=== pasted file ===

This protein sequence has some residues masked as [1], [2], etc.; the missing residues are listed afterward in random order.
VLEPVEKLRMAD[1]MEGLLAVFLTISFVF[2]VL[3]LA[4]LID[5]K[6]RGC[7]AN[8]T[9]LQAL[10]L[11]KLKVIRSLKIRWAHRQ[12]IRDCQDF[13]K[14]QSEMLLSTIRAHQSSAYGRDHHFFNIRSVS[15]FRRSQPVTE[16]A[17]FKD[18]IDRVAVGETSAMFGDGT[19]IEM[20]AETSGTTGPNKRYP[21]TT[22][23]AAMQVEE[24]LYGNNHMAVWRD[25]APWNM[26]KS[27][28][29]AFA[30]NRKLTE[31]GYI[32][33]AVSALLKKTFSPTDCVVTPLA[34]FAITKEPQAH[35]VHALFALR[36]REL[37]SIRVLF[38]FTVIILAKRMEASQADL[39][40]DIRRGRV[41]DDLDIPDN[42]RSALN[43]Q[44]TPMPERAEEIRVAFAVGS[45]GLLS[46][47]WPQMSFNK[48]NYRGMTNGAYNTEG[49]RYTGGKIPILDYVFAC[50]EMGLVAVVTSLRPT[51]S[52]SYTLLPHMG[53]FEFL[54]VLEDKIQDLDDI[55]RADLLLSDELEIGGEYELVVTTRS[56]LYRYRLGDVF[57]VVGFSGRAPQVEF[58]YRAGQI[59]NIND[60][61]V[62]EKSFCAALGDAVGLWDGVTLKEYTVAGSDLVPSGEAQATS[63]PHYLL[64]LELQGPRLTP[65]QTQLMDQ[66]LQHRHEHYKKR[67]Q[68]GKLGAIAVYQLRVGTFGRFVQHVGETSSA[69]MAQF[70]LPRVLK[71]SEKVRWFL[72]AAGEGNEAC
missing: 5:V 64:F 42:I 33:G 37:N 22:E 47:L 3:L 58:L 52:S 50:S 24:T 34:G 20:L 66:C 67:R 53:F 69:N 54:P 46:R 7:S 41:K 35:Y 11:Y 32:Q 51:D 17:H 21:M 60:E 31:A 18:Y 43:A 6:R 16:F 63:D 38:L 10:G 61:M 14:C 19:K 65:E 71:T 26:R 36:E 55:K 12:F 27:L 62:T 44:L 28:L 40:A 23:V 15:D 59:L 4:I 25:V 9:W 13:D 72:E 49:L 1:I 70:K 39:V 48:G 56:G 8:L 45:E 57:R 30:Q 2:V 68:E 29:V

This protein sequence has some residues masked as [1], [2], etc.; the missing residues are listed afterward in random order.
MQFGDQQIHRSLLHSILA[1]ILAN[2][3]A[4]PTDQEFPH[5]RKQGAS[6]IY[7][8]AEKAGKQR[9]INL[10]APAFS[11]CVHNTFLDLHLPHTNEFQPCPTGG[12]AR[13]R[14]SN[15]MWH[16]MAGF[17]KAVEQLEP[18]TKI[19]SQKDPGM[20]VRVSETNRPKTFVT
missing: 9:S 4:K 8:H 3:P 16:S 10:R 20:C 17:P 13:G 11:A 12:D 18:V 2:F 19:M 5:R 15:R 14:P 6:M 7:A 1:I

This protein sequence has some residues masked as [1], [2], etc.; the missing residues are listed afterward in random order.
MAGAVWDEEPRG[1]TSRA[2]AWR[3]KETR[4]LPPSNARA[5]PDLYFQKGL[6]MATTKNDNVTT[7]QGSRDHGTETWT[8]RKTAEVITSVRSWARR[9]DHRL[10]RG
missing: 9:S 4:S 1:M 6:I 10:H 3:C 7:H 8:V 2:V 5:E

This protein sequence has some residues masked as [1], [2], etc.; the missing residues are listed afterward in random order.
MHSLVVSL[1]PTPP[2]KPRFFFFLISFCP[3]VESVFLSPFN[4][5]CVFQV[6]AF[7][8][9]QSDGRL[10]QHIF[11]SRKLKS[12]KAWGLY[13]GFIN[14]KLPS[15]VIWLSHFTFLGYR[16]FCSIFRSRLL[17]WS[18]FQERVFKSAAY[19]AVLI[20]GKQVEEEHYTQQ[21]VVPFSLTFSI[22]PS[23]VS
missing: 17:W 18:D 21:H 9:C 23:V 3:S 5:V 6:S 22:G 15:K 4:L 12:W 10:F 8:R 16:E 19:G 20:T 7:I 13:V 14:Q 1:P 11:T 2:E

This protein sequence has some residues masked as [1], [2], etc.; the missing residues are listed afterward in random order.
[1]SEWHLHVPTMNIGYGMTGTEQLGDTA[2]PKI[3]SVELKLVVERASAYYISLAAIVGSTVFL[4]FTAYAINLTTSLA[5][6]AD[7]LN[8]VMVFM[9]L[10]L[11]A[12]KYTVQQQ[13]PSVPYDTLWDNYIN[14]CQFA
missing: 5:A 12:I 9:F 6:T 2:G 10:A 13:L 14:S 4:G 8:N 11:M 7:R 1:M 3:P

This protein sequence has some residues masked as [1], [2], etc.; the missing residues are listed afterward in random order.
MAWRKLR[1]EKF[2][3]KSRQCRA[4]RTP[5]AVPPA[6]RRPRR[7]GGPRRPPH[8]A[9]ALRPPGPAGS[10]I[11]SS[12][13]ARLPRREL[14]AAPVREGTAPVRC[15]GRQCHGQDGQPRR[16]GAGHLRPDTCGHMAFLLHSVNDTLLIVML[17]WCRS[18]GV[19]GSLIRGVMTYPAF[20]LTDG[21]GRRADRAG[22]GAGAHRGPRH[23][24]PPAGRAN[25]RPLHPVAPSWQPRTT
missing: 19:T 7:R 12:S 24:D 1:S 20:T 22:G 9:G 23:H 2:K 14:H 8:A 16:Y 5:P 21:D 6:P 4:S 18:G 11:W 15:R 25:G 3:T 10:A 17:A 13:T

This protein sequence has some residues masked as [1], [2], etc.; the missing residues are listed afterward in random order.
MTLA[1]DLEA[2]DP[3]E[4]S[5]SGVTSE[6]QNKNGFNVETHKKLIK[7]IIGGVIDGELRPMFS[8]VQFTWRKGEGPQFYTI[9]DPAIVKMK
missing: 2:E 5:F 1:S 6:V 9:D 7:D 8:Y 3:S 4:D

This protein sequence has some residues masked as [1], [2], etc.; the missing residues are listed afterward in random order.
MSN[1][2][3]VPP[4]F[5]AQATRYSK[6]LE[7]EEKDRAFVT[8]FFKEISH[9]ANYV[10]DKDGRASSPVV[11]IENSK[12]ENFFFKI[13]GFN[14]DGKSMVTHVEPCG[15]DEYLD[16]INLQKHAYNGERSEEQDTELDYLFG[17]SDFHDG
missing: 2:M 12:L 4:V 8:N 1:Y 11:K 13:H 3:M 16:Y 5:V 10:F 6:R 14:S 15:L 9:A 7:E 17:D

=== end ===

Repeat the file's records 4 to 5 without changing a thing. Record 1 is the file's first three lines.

This protein sequence has some residues masked as [1], [2], etc.; the missing residues are listed afterward in random order.
MHSLVVSL[1]PTPP[2]KPRFFFFLISFCP[3]VESVFLSPFN[4][5]CVFQV[6]AF[7][8][9]QSDGRL[10]QHIF[11]SRKLKS[12]KAWGLY[13]GFIN[14]KLPS[15]VIWLSHFTFLGYR[16]FCSIFRSRLL[17]WS[18]FQERVFKSAAY[19]AVLI[20]GKQVEEEHYTQQ[21]VVPFSLTFSI[22]PS[23]VS
missing: 17:W 18:D 21:H 9:C 23:V 3:S 5:V 6:S 22:G 15:K 4:L 12:W 10:F 8:R 16:E 19:G 20:T 7:I 13:V 14:Q 1:P 11:T 2:E

This protein sequence has some residues masked as [1], [2], etc.; the missing residues are listed afterward in random order.
[1]SEWHLHVPTMNIGYGMTGTEQLGDTA[2]PKI[3]SVELKLVVERASAYYISLAAIVGSTVFL[4]FTAYAINLTTSLA[5][6]AD[7]LN[8]VMVFM[9]L[10]L[11]A[12]KYTVQQQ[13]PSVPYDTLWDNYIN[14]CQFA
missing: 5:A 12:I 9:F 6:T 2:G 10:A 13:L 14:S 4:G 8:N 11:M 7:R 1:M 3:P